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When something goes wrong, most of us naturally respond by looking for someone to blame.
It always has to be someone’s fault, right? Not necessarily.
Trying to assign blame just results in a back-and-forth that leaves everyone feeling frazzled, defensive, and dissatisfied. And sometimes no one is to blame. It could have been a misunderstanding—a common result of two people interacting.
For example, let’s say you and your partner started watching a new show together. Your partner was on their phone the whole time, so later, you finish the show on your own.
The next day, your partner notices and says, “Hey! I wanted to finish that together!”
You have two options.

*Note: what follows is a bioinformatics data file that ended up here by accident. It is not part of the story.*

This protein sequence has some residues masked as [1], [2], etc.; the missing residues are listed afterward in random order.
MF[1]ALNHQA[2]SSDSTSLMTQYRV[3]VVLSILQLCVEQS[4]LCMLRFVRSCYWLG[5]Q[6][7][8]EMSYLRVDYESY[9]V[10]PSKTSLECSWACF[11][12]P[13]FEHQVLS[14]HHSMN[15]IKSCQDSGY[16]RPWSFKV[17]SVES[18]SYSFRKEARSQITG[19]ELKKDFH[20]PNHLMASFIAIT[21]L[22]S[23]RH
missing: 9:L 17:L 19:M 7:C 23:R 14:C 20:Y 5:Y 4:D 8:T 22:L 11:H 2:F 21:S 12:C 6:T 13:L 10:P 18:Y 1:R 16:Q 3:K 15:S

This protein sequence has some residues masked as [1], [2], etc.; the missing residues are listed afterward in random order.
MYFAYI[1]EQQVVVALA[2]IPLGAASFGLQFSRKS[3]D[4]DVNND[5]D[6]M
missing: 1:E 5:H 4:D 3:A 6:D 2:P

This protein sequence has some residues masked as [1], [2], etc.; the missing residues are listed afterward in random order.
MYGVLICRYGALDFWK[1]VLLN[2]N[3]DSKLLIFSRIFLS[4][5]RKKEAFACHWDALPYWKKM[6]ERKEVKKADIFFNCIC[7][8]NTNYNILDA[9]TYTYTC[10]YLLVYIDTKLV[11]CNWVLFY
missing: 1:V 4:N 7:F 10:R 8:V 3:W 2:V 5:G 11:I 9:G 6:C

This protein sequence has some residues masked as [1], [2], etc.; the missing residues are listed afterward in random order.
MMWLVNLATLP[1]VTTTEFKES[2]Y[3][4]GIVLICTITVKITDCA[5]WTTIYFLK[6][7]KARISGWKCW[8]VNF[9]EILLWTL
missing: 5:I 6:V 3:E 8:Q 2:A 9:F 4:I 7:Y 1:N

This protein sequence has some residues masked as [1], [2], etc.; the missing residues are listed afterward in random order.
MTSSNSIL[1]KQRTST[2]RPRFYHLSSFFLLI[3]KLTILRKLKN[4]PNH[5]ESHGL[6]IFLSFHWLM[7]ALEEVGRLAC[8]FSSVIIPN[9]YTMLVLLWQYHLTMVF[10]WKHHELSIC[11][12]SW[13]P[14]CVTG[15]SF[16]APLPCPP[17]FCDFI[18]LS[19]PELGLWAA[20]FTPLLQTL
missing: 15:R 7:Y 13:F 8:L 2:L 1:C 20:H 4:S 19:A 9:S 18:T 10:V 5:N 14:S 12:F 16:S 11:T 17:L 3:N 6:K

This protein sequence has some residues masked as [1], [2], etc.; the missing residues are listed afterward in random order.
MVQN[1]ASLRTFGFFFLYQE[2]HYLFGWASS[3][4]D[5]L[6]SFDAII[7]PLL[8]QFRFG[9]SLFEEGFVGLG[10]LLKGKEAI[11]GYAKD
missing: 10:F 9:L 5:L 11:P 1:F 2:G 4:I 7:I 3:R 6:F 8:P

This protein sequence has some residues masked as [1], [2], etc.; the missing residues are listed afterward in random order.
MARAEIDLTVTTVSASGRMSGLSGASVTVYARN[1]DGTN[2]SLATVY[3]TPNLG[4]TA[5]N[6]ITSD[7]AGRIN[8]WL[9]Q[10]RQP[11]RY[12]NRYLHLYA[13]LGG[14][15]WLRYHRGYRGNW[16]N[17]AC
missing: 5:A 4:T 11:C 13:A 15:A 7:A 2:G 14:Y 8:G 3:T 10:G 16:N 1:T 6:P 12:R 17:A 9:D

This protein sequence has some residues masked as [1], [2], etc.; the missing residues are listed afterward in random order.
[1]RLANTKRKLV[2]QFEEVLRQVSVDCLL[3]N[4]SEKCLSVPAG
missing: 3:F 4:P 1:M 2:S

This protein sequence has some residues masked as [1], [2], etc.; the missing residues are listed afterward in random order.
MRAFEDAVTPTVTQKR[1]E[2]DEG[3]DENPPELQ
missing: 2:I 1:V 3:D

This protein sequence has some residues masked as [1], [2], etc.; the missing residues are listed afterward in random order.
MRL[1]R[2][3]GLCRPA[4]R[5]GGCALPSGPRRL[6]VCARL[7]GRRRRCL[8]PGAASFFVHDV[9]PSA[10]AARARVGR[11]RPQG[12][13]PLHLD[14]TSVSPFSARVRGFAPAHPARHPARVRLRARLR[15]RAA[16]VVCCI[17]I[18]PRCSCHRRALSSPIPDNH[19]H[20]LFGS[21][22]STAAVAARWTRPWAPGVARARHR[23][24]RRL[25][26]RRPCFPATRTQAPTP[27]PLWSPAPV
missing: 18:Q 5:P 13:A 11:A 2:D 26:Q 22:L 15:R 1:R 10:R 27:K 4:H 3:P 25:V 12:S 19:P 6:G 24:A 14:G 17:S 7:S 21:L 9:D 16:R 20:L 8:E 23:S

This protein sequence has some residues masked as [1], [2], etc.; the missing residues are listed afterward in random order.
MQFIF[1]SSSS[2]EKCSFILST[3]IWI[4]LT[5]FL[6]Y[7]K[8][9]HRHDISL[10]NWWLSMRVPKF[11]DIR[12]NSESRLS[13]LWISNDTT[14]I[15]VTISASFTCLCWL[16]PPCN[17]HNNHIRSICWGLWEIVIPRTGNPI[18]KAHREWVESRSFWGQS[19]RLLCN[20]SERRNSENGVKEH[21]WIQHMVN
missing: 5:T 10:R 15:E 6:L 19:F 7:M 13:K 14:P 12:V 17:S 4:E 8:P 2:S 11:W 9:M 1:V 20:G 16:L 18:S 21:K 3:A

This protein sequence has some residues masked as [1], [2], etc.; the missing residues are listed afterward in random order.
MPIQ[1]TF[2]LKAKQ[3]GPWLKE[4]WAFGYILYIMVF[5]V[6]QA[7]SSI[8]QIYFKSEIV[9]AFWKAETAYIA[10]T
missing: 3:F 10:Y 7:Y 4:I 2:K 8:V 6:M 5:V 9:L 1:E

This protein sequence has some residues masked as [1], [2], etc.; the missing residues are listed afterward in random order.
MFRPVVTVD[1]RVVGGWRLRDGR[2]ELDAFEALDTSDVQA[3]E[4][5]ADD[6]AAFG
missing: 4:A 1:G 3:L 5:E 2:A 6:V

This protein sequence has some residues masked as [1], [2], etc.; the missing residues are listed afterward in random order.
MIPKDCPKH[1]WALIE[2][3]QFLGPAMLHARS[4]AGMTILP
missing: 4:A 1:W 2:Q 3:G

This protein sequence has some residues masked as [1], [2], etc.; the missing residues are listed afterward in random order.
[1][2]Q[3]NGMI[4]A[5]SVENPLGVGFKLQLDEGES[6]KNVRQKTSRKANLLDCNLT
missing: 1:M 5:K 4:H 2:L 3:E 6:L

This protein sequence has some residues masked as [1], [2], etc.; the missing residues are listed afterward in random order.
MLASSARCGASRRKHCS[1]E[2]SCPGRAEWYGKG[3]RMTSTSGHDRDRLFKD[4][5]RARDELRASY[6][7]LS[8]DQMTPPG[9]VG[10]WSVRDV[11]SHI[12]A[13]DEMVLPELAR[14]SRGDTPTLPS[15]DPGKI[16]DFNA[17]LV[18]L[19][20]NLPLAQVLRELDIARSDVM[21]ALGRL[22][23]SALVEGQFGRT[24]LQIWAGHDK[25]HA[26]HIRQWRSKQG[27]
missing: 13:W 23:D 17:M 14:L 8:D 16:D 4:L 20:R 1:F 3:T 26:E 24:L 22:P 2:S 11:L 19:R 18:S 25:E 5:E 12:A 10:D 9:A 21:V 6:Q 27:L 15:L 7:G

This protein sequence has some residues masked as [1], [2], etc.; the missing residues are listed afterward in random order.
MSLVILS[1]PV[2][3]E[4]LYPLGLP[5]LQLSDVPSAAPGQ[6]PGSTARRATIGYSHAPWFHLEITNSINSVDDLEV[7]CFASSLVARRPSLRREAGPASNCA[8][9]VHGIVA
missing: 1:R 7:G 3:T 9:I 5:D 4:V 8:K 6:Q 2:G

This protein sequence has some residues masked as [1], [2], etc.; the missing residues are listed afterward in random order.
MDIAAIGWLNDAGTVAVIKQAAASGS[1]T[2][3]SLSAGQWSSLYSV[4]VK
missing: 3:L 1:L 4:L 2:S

One is to agree that someone is to blame here and make sure it isn’t you.
“You were on your phone the whole time so I figured you wouldn’t care.”
The other option is to accept that there was a misunderstanding.
“Oops. I can see why you’re upset. I would feel the same way. Let’s find a new show we’re both excited to watch.”
No one is to blame here, so it doesn’t have to turn into a stressful conflict.
How would your next interaction go if you went into it believing that blame didn’t need to be assigned?
The Relationship Minute from The Gottman Institute, dated 13 February 2020. You can sign up here to get it delivered to your inbox every Tuesday and Thursday morning.